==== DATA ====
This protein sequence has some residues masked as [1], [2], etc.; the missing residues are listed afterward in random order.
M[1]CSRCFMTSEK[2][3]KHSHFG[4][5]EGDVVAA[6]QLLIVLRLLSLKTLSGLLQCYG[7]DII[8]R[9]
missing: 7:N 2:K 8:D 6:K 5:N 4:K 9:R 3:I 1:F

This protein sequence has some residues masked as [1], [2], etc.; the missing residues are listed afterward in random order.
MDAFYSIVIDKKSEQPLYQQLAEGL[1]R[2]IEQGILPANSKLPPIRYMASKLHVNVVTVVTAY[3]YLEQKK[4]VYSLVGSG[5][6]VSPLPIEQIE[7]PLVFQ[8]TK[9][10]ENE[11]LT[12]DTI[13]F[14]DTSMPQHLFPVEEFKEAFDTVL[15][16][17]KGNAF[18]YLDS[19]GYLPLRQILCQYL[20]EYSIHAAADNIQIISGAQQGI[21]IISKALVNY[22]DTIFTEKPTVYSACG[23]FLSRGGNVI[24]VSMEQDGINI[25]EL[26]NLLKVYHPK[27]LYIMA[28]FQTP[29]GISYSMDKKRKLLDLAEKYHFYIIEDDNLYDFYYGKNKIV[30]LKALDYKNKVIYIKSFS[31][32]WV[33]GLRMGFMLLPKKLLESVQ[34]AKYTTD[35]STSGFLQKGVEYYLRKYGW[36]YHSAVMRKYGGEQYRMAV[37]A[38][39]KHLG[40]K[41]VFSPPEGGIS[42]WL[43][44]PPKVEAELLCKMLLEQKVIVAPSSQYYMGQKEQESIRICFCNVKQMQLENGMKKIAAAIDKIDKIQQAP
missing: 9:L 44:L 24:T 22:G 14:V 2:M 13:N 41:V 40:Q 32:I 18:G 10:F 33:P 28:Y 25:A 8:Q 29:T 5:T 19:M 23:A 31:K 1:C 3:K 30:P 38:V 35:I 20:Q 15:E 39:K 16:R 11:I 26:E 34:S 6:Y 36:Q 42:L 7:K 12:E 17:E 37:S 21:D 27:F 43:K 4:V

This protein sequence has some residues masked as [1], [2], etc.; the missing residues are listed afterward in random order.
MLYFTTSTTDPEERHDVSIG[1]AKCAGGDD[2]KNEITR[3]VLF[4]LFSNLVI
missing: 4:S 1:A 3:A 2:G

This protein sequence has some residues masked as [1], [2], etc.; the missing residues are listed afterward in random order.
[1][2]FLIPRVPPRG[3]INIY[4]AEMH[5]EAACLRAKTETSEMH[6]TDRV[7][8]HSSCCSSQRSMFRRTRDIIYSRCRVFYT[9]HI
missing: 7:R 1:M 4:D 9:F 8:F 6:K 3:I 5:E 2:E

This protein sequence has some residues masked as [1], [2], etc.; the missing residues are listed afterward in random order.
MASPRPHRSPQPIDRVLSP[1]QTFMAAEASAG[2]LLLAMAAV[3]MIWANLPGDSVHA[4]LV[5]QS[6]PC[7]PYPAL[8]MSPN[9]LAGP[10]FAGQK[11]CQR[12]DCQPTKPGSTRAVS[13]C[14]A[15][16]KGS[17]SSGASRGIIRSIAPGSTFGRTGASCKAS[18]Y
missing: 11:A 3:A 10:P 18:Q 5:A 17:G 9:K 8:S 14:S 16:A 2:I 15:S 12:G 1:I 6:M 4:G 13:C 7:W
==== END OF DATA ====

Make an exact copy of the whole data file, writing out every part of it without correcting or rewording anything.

This protein sequence has some residues masked as [1], [2], etc.; the missing residues are listed afterward in random order.
M[1]CSRCFMTSEK[2][3]KHSHFG[4][5]EGDVVAA[6]QLLIVLRLLSLKTLSGLLQCYG[7]DII[8]R[9]
missing: 7:N 2:K 8:D 6:K 5:N 4:K 9:R 3:I 1:F

This protein sequence has some residues masked as [1], [2], etc.; the missing residues are listed afterward in random order.
MDAFYSIVIDKKSEQPLYQQLAEGL[1]R[2]IEQGILPANSKLPPIRYMASKLHVNVVTVVTAY[3]YLEQKK[4]VYSLVGSG[5][6]VSPLPIEQIE[7]PLVFQ[8]TK[9][10]ENE[11]LT[12]DTI[13]F[14]DTSMPQHLFPVEEFKEAFDTVL[15][16][17]KGNAF[18]YLDS[19]GYLPLRQILCQYL[20]EYSIHAAADNIQIISGAQQGI[21]IISKALVNY[22]DTIFTEKPTVYSACG[23]FLSRGGNVI[24]VSMEQDGINI[25]EL[26]NLLKVYHPK[27]LYIMA[28]FQTP[29]GISYSMDKKRKLLDLAEKYHFYIIEDDNLYDFYYGKNKIV[30]LKALDYKNKVIYIKSFS[31][32]WV[33]GLRMGFMLLPKKLLESVQ[34]AKYTTD[35]STSGFLQKGVEYYLRKYGW[36]YHSAVMRKYGGEQYRMAV[37]A[38][39]KHLG[40]K[41]VFSPPEGGIS[42]WL[43][44]PPKVEAELLCKMLLEQKVIVAPSSQYYMGQKEQESIRICFCNVKQMQLENGMKKIAAAIDKIDKIQQAP
missing: 9:L 44:L 24:T 22:G 14:V 2:M 13:N 41:V 40:Q 32:I 18:G 10:F 33:P 28:Y 25:A 8:Q 29:T 5:T 19:M 23:A 31:K 1:C 3:K 30:P 38:V 35:I 20:Q 15:E 39:K 16:R 11:I 26:E 34:S 6:Y 36:Q 42:L 7:K 12:E 17:E 37:S 21:D 27:F 43:K 4:V

This protein sequence has some residues masked as [1], [2], etc.; the missing residues are listed afterward in random order.
MLYFTTSTTDPEERHDVSIG[1]AKCAGGDD[2]KNEITR[3]VLF[4]LFSNLVI
missing: 4:S 1:A 3:A 2:G

This protein sequence has some residues masked as [1], [2], etc.; the missing residues are listed afterward in random order.
[1][2]FLIPRVPPRG[3]INIY[4]AEMH[5]EAACLRAKTETSEMH[6]TDRV[7][8]HSSCCSSQRSMFRRTRDIIYSRCRVFYT[9]HI
missing: 7:R 1:M 4:D 9:F 8:F 6:K 3:I 5:E 2:E

This protein sequence has some residues masked as [1], [2], etc.; the missing residues are listed afterward in random order.
MASPRPHRSPQPIDRVLSP[1]QTFMAAEASAG[2]LLLAMAAV[3]MIWANLPGDSVHA[4]LV[5]QS[6]PC[7]PYPAL[8]MSPN[9]LAGP[10]FAGQK[11]CQR[12]DCQPTKPGSTRAVS[13]C[14]A[15][16]KGS[17]SSGASRGIIRSIAPGSTFGRTGASCKAS[18]Y
missing: 11:A 3:A 10:P 18:Q 5:A 17:G 9:K 8:S 14:S 16:A 2:I 15:S 12:G 1:I 6:M 4:G 13:C 7:W